There were the things that couldn’t be saved, and those were happily discarded. A sprouting potato should never be used, or frozen, or saved. But leftover pasta was allowed to be reheated in a pan and an egg cooked onto it, and rice was prized as the basis for at least two meals to come.

It is as easy, in the middle of the summer when making basil or mint pesto to make some extra without the cheese and store it, frozen. It seems atrocious to do when the sun is beating across the deck, but you’d be amazed how grateful you’d be to have it to dollop onto bean soup (made with cooked, frozen beans, vegetable stock you’ve made nearly for free, and a few tomatoes from a jar put up last August—I haven’t even gotten into tomatoes.)

The point is the same as it is with nearly everything: without being puritanical, save a little bit of everything, and throw nothing out. If it’s gotten to the point of rotting, chuck it, but take note of what you could have done to avoid it. Any bone can be turned into a whole second meal, just as good, if not as easy to glorify, as the one that featured its meat. Every kale stem can be quickly pickled and later diced and dropped on top of a pureed vegetable soup; every beet or turnip green can be washed well and sautéed in olive oil and mixed into an omelet or better, served by itself on toasted leftover bread drizzled with more olive oil and served next to the last pieces of some delicious cheese.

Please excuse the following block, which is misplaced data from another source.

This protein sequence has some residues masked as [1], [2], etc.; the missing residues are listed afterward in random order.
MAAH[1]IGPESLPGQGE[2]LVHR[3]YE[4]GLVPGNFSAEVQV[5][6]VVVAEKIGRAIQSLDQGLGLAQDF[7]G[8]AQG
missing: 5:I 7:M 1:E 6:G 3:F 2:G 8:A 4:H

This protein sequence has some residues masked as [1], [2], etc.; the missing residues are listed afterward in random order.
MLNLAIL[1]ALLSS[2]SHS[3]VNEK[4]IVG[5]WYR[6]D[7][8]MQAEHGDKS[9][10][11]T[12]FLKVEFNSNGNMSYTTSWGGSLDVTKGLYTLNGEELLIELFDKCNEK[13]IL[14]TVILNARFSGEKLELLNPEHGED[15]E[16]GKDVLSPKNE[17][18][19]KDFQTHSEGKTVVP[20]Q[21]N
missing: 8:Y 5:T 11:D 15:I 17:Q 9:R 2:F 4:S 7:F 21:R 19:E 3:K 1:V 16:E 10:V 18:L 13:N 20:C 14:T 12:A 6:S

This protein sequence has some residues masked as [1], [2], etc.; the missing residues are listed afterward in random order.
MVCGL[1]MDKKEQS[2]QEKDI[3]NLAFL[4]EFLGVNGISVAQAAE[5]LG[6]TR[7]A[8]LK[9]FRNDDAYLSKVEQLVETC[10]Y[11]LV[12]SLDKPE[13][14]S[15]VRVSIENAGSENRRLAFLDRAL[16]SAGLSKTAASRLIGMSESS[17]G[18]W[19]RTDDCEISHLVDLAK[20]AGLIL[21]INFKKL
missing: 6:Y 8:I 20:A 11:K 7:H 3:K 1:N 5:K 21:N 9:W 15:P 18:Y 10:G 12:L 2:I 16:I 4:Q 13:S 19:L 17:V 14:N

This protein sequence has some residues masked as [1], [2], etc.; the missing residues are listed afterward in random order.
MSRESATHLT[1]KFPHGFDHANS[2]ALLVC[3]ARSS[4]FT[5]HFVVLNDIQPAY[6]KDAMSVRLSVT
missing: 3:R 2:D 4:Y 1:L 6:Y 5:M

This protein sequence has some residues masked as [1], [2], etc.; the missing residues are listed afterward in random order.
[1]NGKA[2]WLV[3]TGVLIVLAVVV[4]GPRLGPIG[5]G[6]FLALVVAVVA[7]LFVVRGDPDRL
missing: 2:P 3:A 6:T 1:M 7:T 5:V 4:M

It is not expensive, I mean to say, to buy one bunch of kale, if its stems will later turn a boring meal into one you’d want to come home to and you’ll remember fondly. A chicken bought for $4 a pound doesn’t seem expensive when it gives you your first meal, provides scraps of meat for on top of soup or salad for your second, and its feet, bones, and head offer themselves up for a stock to be made into a third, fourth, and so on.

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By the same token, if a $8 dozen of eggs seems obscene, consider what a bargain the eggs are if they make yesterday’s tomato sauce or pasta or rice not only edible but exciting today.

And for expensive things like herbs, the few leaves you use in one dish might not justify the purchase of the bunch, but the pounded herb oil you make by grinding them with some salt and covering them with oil to drizzle over chicken soup or eggs or toast makes it more than worth it.